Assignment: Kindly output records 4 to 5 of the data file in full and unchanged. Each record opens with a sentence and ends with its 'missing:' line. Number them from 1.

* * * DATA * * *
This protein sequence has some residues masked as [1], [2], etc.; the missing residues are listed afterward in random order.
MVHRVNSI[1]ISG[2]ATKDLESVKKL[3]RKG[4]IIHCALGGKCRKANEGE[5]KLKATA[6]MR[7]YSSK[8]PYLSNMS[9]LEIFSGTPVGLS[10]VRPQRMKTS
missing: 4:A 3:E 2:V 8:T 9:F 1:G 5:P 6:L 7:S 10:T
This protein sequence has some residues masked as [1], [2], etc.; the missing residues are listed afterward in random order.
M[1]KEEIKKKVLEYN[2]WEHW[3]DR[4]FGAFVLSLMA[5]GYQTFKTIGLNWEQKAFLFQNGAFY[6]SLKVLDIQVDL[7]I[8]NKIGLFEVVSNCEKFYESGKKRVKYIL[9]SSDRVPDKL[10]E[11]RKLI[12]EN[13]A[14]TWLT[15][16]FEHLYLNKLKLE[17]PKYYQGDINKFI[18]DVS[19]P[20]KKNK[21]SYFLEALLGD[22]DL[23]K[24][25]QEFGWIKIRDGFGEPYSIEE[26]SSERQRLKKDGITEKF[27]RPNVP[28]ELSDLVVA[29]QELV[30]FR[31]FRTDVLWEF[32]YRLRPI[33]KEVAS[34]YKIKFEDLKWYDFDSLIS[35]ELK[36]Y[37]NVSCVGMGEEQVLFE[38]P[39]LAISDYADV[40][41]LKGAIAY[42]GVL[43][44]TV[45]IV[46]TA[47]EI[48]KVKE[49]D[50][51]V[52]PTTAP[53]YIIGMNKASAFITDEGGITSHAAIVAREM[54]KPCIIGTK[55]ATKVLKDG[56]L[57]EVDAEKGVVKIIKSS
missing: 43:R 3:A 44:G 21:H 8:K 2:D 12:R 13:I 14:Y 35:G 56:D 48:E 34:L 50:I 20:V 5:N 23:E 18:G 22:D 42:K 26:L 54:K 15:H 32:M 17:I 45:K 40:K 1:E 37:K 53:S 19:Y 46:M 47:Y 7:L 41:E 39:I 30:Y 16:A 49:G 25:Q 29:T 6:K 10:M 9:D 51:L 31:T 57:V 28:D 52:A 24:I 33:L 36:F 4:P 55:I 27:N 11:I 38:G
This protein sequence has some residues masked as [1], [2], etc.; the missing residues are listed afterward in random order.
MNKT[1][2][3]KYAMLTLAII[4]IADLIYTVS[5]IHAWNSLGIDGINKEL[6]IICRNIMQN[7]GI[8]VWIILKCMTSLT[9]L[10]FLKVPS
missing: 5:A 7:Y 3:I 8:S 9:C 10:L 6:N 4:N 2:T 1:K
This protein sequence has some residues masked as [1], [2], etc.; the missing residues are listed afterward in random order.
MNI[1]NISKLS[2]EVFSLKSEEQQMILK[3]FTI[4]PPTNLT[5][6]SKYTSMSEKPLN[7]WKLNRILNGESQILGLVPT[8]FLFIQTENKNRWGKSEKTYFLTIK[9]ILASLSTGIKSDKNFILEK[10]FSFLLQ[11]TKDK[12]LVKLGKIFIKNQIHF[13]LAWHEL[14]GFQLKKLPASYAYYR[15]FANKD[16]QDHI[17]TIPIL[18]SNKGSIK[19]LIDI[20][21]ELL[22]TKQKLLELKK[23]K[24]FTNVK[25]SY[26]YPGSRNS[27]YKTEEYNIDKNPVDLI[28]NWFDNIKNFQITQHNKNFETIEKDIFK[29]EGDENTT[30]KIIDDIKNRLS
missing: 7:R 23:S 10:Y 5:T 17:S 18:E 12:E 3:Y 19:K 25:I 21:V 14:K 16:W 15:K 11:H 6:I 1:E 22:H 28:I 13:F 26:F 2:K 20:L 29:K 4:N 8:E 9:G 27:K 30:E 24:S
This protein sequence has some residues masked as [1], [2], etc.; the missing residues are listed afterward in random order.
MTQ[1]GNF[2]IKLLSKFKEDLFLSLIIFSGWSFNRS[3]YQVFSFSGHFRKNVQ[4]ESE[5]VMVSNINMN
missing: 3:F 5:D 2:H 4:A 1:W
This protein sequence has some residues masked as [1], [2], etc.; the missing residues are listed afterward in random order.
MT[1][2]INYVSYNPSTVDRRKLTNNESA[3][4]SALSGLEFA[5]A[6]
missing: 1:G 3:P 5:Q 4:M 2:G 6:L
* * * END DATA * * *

This protein sequence has some residues masked as [1], [2], etc.; the missing residues are listed afterward in random order.
MNI[1]NISKLS[2]EVFSLKSEEQQMILK[3]FTI[4]PPTNLT[5][6]SKYTSMSEKPLN[7]WKLNRILNGESQILGLVPT[8]FLFIQTENKNRWGKSEKTYFLTIK[9]ILASLSTGIKSDKNFILEK[10]FSFLLQ[11]TKDK[12]LVKLGKIFIKNQIHF[13]LAWHEL[14]GFQLKKLPASYAYYR[15]FANKD[16]QDHI[17]TIPIL[18]SNKGSIK[19]LIDI[20][21]ELL[22]TKQKLLELKK[23]K[24]FTNVK[25]SY[26]YPGSRNS[27]YKTEEYNIDKNPVDLI[28]NWFDNIKNFQITQHNKNFETIEKDIFK[29]EGDENTT[30]KIIDDIKNRLS
missing: 7:R 23:S 10:Y 5:T 17:S 18:E 12:E 3:Y 19:K 25:I 21:V 14:K 16:W 15:K 11:H 6:I 1:E 22:H 28:I 13:F 26:F 2:K 20:L 29:K 4:N 8:E 9:G 27:K 30:E 24:S
This protein sequence has some residues masked as [1], [2], etc.; the missing residues are listed afterward in random order.
MTQ[1]GNF[2]IKLLSKFKEDLFLSLIIFSGWSFNRS[3]YQVFSFSGHFRKNVQ[4]ESE[5]VMVSNINMN
missing: 3:F 5:D 2:H 4:A 1:W